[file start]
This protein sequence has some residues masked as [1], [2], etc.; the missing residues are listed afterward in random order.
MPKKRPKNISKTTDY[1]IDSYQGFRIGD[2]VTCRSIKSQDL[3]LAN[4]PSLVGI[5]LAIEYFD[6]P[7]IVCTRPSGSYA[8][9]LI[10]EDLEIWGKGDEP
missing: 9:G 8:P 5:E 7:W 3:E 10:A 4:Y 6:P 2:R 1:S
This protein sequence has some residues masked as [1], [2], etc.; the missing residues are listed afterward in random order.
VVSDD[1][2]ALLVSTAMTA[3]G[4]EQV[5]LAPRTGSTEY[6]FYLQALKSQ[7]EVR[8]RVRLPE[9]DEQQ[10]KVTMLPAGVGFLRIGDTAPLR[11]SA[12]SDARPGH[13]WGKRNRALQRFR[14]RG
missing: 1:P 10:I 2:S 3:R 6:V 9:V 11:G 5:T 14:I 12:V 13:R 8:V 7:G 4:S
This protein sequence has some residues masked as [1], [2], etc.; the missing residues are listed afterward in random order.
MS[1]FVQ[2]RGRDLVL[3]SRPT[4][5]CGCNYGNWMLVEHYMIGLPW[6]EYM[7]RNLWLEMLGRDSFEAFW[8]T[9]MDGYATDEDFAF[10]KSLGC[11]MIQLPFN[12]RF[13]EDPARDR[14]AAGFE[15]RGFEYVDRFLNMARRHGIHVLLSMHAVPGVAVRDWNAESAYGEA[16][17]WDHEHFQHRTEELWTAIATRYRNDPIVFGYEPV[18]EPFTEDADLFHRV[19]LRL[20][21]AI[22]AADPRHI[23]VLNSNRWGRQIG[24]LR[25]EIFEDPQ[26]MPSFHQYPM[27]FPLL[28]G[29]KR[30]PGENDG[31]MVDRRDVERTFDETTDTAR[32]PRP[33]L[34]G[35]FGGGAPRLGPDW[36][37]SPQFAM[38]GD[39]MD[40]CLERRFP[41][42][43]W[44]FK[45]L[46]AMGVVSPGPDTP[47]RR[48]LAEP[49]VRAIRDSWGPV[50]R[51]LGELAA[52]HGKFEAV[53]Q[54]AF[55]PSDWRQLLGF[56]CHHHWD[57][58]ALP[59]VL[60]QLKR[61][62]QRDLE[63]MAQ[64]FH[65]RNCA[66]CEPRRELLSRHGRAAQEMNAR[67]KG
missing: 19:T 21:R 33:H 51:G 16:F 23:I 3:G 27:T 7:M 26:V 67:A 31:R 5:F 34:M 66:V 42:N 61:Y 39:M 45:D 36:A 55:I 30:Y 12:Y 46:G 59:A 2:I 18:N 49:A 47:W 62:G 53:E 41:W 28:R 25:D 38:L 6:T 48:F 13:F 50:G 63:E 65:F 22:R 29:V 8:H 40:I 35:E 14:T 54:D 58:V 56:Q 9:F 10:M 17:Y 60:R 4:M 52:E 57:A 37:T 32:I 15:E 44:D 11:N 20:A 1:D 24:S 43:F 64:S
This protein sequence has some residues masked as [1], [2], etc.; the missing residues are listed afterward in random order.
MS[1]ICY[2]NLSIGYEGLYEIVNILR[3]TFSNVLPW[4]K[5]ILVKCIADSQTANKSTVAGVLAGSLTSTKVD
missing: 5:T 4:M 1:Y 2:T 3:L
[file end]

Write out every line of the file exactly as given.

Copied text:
This protein sequence has some residues masked as [1], [2], etc.; the missing residues are listed afterward in random order.
MPKKRPKNISKTTDY[1]IDSYQGFRIGD[2]VTCRSIKSQDL[3]LAN[4]PSLVGI[5]LAIEYFD[6]P[7]IVCTRPSGSYA[8][9]LI[10]EDLEIWGKGDEP
missing: 9:G 8:P 5:E 7:W 3:E 10:A 4:Y 6:P 2:R 1:S
This protein sequence has some residues masked as [1], [2], etc.; the missing residues are listed afterward in random order.
VVSDD[1][2]ALLVSTAMTA[3]G[4]EQV[5]LAPRTGSTEY[6]FYLQALKSQ[7]EVR[8]RVRLPE[9]DEQQ[10]KVTMLPAGVGFLRIGDTAPLR[11]SA[12]SDARPGH[13]WGKRNRALQRFR[14]RG
missing: 1:P 10:I 2:S 3:R 6:V 9:V 11:G 5:T 14:I 12:V 13:R 8:V 7:G 4:S
This protein sequence has some residues masked as [1], [2], etc.; the missing residues are listed afterward in random order.
MS[1]FVQ[2]RGRDLVL[3]SRPT[4][5]CGCNYGNWMLVEHYMIGLPW[6]EYM[7]RNLWLEMLGRDSFEAFW[8]T[9]MDGYATDEDFAF[10]KSLGC[11]MIQLPFN[12]RF[13]EDPARDR[14]AAGFE[15]RGFEYVDRFLNMARRHGIHVLLSMHAVPGVAVRDWNAESAYGEA[16][17]WDHEHFQHRTEELWTAIATRYRNDPIVFGYEPV[18]EPFTEDADLFHRV[19]LRL[20][21]AI[22]AADPRHI[23]VLNSNRWGRQIG[24]LR[25]EIFEDPQ[26]MPSFHQYPM[27]FPLL[28]G[29]KR[30]PGENDG[31]MVDRRDVERTFDETTDTAR[32]PRP[33]L[34]G[35]FGGGAPRLGPDW[36][37]SPQFAM[38]GD[39]MD[40]CLERRFP[41][42][43]W[44]FK[45]L[46]AMGVVSPGPDTP[47]RR[48]LAEP[49]VRAIRDSWGPV[50]R[51]LGELAA[52]HGKFEAV[53]Q[54]AF[55]PSDWRQLLGF[56]CHHHWD[57][58]ALP[59]VL[60]QLKR[61][62]QRDLE[63]MAQ[64]FH[65]RNCA[66]CEPRRELLSRHGRAAQEMNAR[67]KG
missing: 19:T 21:R 33:H 51:G 16:F 23:I 3:G 27:T 7:M 26:V 67:A 31:R 5:F 34:M 66:V 42:N 61:Y 39:M 45:D 36:A 55:I 30:Y 12:Y 46:G 59:A 2:I 18:N 49:A 47:W 62:G 53:E 41:W 28:R 25:D 38:L 6:T 48:F 13:F 50:G 63:E 65:F 22:R 29:V 8:H 40:I 35:E 14:T 54:D 58:V 56:Q 9:F 10:M 17:Y 60:R 4:M 52:E 57:A 37:T 32:I 15:E 44:D 11:N 20:A 1:D 24:S 43:F 64:S
This protein sequence has some residues masked as [1], [2], etc.; the missing residues are listed afterward in random order.
MS[1]ICY[2]NLSIGYEGLYEIVNILR[3]TFSNVLPW[4]K[5]ILVKCIADSQTANKSTVAGVLAGSLTSTKVD
missing: 5:T 4:M 1:Y 2:T 3:L